Fallout from Ohio rape case offers stern warning to teens, parents
CEDAR FALLS (KWWL) -
Two Ohio teenagers now face criminal charges after posting threatening messages on Twitter, providing a wake-up call for teens and parents about what they post online.
Messages were posted just hours after two Steubenville, Ohio, teens were found guilty in a high-profile rape case.
A 15- and 16-year-old girl tweeted threats directed at the rape victim. They're now being held in juvenile detention without bond.
Too often, teens will post things to social media thinking it's just a joke. But the reality is, a quick message on Twitter or Facebook can have serious consequences.
Joanna Seymour is the technology specialist at Waterloo Columbus High School and a mother of three. She is constantly telling students and her own kids to be careful about what they post online.
"They want to find their voice," Seymour said. "They have an authentic audience. But sometimes they don't think beyond that post -- how that's going to affect the person they're talking about or to or how it's going to affect their own future."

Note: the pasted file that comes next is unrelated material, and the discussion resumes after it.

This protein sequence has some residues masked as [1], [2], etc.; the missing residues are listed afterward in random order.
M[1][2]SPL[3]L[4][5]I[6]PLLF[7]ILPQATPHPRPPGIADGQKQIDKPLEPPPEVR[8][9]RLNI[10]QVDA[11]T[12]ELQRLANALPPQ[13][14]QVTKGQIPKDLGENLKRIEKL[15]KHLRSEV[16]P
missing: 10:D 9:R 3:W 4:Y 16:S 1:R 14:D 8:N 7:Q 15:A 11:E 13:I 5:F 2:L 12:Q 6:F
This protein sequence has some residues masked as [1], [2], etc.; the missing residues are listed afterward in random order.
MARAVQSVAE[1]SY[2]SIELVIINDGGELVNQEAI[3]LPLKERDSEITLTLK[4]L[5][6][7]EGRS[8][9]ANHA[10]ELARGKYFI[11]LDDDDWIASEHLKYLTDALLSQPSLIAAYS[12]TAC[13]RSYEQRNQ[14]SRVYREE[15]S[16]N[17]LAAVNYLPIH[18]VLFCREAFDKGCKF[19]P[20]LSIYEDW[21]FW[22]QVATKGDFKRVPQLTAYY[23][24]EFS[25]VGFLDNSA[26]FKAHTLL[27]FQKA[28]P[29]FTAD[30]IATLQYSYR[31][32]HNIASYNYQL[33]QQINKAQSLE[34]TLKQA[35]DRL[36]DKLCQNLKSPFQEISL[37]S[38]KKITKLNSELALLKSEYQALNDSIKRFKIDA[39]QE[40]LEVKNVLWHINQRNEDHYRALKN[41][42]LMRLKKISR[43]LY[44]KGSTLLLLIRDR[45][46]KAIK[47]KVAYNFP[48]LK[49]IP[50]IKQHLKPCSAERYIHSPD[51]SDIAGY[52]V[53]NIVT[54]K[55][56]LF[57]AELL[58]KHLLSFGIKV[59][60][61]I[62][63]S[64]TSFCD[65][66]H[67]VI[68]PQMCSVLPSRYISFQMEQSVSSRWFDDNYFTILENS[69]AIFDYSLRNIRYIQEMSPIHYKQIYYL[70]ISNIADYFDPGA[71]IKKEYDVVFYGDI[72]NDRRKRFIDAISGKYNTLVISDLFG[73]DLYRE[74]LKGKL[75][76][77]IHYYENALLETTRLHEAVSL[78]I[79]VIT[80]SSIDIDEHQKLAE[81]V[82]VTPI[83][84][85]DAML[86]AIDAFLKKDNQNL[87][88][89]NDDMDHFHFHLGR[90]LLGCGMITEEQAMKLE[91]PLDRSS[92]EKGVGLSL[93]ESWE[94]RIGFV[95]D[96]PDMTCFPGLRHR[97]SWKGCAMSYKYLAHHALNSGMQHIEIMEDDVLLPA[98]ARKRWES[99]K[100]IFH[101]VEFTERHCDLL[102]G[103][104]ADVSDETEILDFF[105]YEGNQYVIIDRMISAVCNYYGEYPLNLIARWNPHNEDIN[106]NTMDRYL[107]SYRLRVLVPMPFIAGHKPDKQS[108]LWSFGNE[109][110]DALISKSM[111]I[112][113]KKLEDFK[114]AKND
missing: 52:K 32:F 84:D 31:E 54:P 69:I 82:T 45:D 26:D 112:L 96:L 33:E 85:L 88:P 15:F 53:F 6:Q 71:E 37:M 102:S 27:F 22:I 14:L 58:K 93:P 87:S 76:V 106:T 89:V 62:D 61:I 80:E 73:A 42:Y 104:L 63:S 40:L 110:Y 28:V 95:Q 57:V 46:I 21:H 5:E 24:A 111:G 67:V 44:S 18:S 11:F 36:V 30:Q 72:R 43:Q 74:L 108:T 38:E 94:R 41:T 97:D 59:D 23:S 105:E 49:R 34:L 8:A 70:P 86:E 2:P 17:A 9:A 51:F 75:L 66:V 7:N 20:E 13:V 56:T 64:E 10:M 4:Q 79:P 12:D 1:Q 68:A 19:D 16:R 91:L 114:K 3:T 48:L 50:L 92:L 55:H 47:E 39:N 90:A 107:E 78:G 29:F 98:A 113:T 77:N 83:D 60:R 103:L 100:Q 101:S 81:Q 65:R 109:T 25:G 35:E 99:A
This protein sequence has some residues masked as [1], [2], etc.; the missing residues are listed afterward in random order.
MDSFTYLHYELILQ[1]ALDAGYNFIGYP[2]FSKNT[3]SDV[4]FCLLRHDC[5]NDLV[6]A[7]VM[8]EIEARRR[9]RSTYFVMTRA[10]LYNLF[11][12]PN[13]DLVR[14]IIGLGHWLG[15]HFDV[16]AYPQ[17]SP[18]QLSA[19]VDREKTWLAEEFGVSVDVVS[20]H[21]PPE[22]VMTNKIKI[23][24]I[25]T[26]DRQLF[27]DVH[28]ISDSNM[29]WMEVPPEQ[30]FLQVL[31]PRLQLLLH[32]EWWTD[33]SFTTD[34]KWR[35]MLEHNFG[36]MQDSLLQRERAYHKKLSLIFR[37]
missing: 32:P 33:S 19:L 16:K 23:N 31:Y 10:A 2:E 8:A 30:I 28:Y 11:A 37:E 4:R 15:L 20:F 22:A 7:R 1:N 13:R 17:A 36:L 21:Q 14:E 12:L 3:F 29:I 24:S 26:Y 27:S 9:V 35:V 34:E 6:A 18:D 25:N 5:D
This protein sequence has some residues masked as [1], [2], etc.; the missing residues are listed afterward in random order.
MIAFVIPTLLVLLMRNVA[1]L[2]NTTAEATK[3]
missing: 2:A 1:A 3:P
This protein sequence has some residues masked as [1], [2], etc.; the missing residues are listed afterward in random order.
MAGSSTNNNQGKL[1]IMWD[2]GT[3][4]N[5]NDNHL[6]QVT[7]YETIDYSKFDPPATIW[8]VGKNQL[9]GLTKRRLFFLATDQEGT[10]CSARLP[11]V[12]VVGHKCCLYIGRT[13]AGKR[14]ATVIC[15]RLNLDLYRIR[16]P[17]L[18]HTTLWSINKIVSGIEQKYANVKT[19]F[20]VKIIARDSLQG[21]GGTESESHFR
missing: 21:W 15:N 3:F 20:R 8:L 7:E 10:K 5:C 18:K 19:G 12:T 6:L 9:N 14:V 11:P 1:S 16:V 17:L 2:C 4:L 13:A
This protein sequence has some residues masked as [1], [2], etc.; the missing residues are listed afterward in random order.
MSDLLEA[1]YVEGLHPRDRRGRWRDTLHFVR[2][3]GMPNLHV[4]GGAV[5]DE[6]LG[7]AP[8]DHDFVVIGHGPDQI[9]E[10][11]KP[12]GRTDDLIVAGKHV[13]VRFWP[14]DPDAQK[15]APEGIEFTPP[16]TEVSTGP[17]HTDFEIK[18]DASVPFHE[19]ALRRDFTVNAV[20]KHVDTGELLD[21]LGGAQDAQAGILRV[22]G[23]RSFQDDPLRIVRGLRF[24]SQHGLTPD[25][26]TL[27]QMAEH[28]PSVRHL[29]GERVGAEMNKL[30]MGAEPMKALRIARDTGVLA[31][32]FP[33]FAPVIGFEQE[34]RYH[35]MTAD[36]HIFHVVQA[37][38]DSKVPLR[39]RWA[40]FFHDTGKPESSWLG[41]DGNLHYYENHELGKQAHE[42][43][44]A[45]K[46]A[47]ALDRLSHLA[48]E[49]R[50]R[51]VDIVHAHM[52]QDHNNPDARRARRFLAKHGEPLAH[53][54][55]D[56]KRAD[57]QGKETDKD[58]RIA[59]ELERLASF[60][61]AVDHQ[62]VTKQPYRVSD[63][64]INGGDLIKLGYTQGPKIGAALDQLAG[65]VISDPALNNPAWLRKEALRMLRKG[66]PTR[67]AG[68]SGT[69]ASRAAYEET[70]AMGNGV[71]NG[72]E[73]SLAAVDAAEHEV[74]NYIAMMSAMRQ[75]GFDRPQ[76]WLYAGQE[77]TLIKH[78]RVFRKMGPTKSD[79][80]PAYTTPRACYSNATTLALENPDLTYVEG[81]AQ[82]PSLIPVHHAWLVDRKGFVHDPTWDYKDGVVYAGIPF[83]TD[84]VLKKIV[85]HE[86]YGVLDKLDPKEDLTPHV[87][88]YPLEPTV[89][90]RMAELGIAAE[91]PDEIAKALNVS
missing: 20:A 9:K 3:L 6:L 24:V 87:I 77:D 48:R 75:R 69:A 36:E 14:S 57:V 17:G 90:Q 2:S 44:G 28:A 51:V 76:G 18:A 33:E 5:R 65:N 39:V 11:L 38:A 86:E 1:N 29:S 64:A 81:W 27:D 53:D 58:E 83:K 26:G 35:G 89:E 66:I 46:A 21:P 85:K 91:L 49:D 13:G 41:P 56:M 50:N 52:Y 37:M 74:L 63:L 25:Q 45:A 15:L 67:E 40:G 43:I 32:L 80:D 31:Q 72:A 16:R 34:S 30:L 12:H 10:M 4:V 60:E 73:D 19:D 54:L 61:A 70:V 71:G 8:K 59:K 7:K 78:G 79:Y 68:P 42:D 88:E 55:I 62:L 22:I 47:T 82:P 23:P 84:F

Seymour's son Walt is 16, and likes to use Twitter to keep up with friends. He knows a lot of what winds up on social media isn't good.
"A lot of name-calling and just inappropriate things said to other people," said Walt Seymour.
"They are so quick to post just what they want to say," Joanna Seymour added. "They think they have freedom of speech that knows no bounds.
"But what they have to realize is that their freedom of speech does not allow them to hurt someone. It does not allow them to slander, libel. It does not allow them to threaten people."
As the Ohio case shows, online threats can have serious consequences.
Joanna Seymour and her husband hope other families will take time to talk to their kids about what they're posting online.
In their household, if they want to see their kids' Twitter and Facebook posts, they can. If their kids say no, they lose access to the web and their mobile devices.
The Steubenville, Ohio, teens are being charged with felony witness intimidation, along with misdemeanor menacing and harassment. If found guilty, they could be held in juvenile detention until they turn 21.
Walt Seymour was shocked to hear criminal charges are being filed for what two teens tweeted, and for him, it's a reminder to think twice before every online post.
"It should be a wake-up call," he said. "It's very important how you treat others, especially online where anyone can see it and anyone can view you. So you should just watch what you say."
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